My dad, a keen golfer, always says: “There’s nothing you do on the golf course that hasn’t been done before.” This is meant to make me feel better for again missing the ball. However, I think it applies just as effectively to learning. When I wanted to do something with my site, I looked at other sites to see what they had done and how they had done it. Of course, our students need their learning modelled. They need to know that others have been there too and that they finally made their way through.

Let’s not kid ourselves. We rely on the internet as much as our kids do. Never have I realised this so much as for the past few weeks, Google and Squarespace Help have been my most frequented sites. Using this ‘other’ in the classroom has to be encouraged but also managed.

Problem solving, or waiting for the solution to come

There were times when I got so frustrated with the computer and the programs I was using that I had to stand up and walk away. Wait time.

When we talk about wait time as teachers we’re generally talking about waiting for the class to settle down. But, perhaps there needs to be a rethink of wait time. I’ve learnt that I needed space; to get away from the problem before I was able to solve it. Perhaps I need to build some wait time into my classes during the week, in order to allow my students to solve their problems and process what it is I’m asking them to do.

Talking it out

For me, I bored my wife senseless with hours of talking about how block content needed to be arranged in order for the code to be injected at the right spot so that the content aligned. She had no idea what I meant, but just allowing me to ‘talk it out’ helped me process what I was attempting to do and spot potential problems that I might not have identified without the talk.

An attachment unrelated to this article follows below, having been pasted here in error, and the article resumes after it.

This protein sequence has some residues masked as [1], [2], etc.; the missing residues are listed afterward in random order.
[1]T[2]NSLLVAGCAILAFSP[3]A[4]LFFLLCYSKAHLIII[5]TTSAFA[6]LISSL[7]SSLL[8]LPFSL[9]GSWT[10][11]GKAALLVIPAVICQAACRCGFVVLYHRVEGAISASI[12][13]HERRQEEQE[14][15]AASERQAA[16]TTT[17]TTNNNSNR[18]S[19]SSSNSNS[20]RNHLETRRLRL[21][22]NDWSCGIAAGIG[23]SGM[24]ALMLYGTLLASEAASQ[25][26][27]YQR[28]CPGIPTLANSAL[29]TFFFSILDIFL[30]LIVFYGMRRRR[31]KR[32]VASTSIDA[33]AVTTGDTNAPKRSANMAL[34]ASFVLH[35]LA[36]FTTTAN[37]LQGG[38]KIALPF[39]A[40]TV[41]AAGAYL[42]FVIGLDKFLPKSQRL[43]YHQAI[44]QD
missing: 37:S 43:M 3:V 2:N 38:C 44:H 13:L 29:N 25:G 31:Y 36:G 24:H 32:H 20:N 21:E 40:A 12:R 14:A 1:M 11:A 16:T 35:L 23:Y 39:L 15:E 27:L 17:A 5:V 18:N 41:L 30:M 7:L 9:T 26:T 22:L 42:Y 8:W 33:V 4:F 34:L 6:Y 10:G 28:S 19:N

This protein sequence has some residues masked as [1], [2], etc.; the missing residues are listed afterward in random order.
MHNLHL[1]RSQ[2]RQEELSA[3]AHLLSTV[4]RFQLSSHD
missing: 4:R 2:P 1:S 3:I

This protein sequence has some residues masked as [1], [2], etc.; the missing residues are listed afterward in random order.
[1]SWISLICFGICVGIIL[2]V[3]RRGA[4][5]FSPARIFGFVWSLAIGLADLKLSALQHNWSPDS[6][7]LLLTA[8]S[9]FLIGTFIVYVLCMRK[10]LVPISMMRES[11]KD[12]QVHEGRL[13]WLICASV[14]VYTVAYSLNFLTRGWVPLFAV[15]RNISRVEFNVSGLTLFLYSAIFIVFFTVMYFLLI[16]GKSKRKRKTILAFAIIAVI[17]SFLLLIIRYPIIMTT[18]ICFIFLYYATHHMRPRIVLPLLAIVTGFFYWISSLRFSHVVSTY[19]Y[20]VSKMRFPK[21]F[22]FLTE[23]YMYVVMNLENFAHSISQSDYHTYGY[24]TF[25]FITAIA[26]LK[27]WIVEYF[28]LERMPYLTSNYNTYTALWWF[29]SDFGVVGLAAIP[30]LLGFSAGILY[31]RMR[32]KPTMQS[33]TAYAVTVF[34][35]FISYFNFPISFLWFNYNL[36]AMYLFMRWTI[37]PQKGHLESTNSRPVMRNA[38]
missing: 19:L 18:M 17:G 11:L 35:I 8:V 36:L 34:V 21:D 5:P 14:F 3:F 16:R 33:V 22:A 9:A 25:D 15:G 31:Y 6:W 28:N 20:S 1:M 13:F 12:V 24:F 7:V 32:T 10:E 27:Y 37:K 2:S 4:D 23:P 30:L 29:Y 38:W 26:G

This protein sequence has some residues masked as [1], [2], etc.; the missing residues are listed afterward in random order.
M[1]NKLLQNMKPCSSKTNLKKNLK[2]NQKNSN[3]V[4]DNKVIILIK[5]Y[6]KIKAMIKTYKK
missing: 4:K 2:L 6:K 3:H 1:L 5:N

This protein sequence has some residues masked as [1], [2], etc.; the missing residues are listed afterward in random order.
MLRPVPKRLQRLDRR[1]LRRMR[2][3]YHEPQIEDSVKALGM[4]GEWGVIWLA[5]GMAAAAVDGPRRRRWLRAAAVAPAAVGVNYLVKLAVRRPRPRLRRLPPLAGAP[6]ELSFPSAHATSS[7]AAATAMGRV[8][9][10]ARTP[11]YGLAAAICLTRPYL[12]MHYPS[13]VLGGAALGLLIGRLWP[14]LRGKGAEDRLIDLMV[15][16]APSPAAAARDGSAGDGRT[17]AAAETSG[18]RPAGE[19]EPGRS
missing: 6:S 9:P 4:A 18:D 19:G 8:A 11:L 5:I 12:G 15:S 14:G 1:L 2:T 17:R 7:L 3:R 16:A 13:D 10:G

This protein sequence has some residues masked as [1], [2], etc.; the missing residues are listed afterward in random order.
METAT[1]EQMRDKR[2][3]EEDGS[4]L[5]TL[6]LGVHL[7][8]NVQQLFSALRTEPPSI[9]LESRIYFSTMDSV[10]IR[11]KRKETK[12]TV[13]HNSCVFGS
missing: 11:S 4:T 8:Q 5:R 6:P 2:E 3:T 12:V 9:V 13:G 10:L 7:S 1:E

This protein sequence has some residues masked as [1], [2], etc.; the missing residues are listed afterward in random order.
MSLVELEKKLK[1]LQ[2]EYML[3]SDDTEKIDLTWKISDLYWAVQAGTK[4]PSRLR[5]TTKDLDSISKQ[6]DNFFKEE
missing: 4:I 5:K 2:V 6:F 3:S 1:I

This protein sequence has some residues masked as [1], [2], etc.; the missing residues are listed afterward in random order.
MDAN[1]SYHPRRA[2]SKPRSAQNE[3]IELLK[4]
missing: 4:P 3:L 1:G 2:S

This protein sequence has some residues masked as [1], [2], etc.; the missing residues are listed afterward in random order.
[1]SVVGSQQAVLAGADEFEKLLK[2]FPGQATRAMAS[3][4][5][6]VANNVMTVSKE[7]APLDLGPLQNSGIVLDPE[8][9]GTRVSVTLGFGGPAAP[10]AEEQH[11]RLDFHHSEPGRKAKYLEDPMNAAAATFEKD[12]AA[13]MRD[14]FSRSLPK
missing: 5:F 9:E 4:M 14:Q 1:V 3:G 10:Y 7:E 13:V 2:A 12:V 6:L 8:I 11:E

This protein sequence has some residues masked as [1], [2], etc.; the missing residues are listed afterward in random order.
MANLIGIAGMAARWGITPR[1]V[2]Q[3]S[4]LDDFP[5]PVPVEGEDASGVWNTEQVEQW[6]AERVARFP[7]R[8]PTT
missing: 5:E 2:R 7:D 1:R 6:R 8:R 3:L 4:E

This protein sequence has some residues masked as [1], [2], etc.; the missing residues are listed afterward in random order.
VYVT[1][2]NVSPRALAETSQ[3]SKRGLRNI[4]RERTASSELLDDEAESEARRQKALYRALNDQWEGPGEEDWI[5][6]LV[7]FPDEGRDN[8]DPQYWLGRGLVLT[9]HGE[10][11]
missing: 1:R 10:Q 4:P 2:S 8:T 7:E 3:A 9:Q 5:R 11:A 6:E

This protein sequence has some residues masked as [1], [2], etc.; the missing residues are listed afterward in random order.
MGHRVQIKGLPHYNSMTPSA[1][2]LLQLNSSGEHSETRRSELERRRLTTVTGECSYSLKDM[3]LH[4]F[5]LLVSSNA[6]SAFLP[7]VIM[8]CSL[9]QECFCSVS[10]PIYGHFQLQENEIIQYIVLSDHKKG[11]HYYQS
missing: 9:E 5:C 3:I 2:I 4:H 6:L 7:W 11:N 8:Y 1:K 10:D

I use collaborative work in my classes regularly, but I’m not sure I have explicitly built in time for students to talk through a solution to a problem. I will be now, it might make a difference for some students.

Time (hours of playing) 

This learning takes time. Lots of it. For mastery of skills and for deeper learning we can’t be rushing through content. If we are rushing then there’s too much; and this is the bane of a teacher’s life.

However, we know that good curriculum design focuses on necessary skills and is supplemented by content. I think this is a bit like building a website… On my site each separate page generally includes the same features. The repetition of these features allowed me to practice these skills and cement my knowledge of how they worked. However, the content on each page makes them look completely different. Perhaps this is a reminder to make explicit to the students that each new topic is using similar skills and building on the last, they just look so different because of the content. Something for me to think about.

None of these are groundbreaking, but it’s funny how I took on this web design to do something a bit different from the classroom and the whole time I was working on the site, all I could think of was the classroom.

If you’re interested in the final product (not just the process) then click HERE 




Modern Luddite?